March has been a Rollercoaster

… and we’re not done yet!

I was listening to Terry Gross’ interview with RuPaul on NPR’s Fresh Air the other day when I was brought to a standstill by RuPaul’s insight into the human condition.


“Being youthful is about being flexible both literally and figuratively. In this life, if you can stay flexible, you have a really good chance of navigating a really rich experience for yourself on this planet.”

Wise words we all would do well to remember during these tumultuous times.

(Portrait of a Sktchy muse in a Hahnemühle Nostalgie A5 Sketch Book)

Meditation – 16 March 2020

These ten commandments on seeing/drawing were revealed to me on a mountain, but also in a meadow, on a beach and even in the subway. For their revelation did not come all at once, but in this installments, as it were, over the years, and always while I was busy drawing, and invariably on holy ground. But that may be because, while drawing, all ground is holy: unseparated from the whole.

Frederick Franck
The Awakened Eye

  1. You shall draw everything and every day.
  2. You shall not wait for inspirations for it comes not while you wait but while you work.
  3. You shall forget all you think you know and, even more, all you have been taught.
  4. You shall not adore your good drawings and promptly forget your bad ones.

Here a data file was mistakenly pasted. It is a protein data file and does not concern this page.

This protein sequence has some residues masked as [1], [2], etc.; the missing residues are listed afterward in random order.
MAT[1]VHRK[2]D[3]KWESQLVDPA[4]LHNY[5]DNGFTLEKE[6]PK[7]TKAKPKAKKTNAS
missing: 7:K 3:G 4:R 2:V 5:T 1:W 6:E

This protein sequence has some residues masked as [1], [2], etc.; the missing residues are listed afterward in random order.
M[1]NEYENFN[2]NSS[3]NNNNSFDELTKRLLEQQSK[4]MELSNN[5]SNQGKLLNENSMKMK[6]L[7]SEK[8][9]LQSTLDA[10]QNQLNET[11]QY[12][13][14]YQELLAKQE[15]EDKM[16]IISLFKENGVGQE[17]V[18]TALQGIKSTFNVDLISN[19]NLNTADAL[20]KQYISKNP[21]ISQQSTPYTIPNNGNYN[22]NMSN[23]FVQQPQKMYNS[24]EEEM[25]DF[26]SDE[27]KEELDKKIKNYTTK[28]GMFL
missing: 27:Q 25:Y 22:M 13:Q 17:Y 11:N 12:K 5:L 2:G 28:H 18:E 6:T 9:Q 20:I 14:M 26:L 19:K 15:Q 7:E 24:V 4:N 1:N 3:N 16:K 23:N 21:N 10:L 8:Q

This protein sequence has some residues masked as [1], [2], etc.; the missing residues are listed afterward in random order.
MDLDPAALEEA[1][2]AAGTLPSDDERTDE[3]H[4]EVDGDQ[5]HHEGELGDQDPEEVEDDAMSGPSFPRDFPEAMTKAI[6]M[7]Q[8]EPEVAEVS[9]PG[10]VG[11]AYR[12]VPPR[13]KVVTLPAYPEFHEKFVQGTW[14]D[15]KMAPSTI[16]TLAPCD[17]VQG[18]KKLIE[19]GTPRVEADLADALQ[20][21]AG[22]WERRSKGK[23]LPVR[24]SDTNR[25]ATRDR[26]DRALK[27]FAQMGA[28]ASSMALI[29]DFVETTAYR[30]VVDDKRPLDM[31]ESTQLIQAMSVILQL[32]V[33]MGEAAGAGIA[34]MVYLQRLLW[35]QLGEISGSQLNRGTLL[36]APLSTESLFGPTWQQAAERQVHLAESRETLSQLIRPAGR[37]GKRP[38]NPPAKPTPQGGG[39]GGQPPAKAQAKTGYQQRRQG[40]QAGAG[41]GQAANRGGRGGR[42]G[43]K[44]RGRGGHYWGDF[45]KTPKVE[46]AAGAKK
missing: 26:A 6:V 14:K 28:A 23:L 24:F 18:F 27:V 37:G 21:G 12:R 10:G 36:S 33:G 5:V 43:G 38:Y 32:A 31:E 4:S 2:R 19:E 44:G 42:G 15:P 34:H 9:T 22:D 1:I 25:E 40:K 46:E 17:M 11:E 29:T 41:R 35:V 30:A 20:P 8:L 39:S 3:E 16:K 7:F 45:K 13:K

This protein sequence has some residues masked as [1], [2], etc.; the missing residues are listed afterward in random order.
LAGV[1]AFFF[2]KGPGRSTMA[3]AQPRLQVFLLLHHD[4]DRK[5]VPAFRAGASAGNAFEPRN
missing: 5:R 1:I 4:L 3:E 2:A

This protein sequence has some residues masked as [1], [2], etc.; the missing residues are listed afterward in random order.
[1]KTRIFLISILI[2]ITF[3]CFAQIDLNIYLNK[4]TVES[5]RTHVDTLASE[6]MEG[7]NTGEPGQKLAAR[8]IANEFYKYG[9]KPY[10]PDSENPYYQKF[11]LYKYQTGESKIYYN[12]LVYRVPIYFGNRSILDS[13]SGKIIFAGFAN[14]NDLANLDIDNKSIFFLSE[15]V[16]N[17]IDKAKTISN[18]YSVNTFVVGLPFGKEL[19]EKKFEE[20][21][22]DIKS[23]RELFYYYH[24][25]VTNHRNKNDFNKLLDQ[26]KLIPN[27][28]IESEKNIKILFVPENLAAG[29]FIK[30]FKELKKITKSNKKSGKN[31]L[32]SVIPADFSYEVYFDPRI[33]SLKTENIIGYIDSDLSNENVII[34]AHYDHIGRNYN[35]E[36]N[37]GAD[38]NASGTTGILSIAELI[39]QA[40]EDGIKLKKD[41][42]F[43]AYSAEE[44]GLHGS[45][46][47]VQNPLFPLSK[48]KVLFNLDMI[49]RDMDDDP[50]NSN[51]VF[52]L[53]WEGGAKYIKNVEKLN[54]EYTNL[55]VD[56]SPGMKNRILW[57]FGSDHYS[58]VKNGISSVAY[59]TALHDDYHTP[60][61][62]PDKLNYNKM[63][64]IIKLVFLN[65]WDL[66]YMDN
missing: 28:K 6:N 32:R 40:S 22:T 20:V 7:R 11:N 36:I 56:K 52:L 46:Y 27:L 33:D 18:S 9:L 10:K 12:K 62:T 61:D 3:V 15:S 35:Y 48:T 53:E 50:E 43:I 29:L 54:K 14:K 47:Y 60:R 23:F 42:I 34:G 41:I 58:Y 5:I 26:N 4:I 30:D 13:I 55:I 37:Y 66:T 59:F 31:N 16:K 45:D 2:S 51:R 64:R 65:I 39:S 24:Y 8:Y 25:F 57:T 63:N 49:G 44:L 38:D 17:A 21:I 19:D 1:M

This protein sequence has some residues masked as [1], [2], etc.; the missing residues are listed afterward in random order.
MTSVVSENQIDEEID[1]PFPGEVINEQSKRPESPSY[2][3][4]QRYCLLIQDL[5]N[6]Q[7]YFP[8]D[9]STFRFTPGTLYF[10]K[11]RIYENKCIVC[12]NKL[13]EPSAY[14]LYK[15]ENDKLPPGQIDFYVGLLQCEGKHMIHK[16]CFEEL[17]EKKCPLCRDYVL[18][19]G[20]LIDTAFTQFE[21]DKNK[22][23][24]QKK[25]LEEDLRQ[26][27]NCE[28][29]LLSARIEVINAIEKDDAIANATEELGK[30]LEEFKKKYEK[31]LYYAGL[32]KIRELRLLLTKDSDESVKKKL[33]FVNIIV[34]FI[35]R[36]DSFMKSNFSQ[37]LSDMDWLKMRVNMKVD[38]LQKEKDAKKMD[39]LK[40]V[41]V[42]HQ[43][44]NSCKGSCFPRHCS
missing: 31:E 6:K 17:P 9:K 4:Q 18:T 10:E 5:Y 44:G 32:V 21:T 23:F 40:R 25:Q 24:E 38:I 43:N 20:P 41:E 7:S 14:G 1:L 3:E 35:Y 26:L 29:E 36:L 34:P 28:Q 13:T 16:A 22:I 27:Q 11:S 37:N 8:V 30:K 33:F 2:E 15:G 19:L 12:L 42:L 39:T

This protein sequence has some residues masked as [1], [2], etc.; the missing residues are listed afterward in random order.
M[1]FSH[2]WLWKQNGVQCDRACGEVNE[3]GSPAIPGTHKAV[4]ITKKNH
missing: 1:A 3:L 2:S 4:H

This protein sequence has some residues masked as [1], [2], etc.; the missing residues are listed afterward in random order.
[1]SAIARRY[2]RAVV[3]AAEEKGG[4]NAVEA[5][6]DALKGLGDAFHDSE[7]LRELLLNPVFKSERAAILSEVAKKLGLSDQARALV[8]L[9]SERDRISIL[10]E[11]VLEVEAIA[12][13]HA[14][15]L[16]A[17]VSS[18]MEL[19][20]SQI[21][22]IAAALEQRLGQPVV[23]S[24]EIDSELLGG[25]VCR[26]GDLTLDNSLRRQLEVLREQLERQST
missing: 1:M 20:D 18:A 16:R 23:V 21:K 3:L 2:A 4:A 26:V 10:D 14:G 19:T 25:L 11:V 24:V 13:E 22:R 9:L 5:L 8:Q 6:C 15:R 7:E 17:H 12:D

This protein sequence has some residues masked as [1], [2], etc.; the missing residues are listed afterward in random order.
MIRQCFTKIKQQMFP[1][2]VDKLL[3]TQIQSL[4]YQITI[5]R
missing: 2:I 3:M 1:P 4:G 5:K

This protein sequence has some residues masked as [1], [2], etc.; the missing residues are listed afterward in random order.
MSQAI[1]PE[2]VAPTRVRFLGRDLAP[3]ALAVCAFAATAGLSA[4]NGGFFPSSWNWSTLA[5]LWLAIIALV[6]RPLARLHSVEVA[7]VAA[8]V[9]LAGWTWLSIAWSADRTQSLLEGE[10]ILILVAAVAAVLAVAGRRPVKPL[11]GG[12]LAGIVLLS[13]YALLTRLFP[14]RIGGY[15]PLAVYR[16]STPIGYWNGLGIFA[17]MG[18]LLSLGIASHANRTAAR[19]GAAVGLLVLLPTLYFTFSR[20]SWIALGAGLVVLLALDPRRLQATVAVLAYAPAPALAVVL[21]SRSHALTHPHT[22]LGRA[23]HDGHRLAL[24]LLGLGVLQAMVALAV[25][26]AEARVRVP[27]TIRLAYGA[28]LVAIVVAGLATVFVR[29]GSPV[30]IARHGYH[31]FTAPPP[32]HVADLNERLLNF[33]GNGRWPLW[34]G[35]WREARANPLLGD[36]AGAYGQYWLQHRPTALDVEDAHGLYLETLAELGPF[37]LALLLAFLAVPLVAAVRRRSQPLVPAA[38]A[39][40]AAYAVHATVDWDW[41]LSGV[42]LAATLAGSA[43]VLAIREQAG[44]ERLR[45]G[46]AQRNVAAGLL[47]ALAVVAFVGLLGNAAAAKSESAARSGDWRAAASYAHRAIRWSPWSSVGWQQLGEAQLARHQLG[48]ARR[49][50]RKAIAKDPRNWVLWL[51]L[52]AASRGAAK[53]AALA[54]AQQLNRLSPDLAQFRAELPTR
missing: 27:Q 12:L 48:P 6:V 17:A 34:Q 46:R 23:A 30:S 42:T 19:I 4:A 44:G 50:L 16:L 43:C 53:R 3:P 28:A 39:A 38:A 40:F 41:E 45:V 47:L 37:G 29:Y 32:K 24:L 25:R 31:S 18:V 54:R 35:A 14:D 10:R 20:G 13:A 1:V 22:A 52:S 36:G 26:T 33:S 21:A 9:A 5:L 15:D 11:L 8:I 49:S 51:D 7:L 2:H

5. You shall not draw with exhibitions in mind, nor to please any critic but yourself.
  6. You shall trust none but your own eye and make your hand follow it.
  7. You shall consider the mouse you draw as more important than the contents of all the museums of the world, for
  8. You shall love the ten thousand things with all your heart and a blade of grass as yourself.
  9. Let each drawing be your first: a celebration of the eye awakened.
  10. You shall not worry about “being of your time”, for you are your time. and it is brief.

Meditation – 10 February 2020

The great lessons from the true mystics, from the Zen monks, is that the Sacred is in the ordinary, that it is to be found in one’s daily life, in one’s neighbors, friends, and family. in one’s backyard, and that travel may be a flight from confronting the Sacred. To be looking everywhere for miracles is a sure sign of ignorance that everything is miraculous.

Abraham Maslow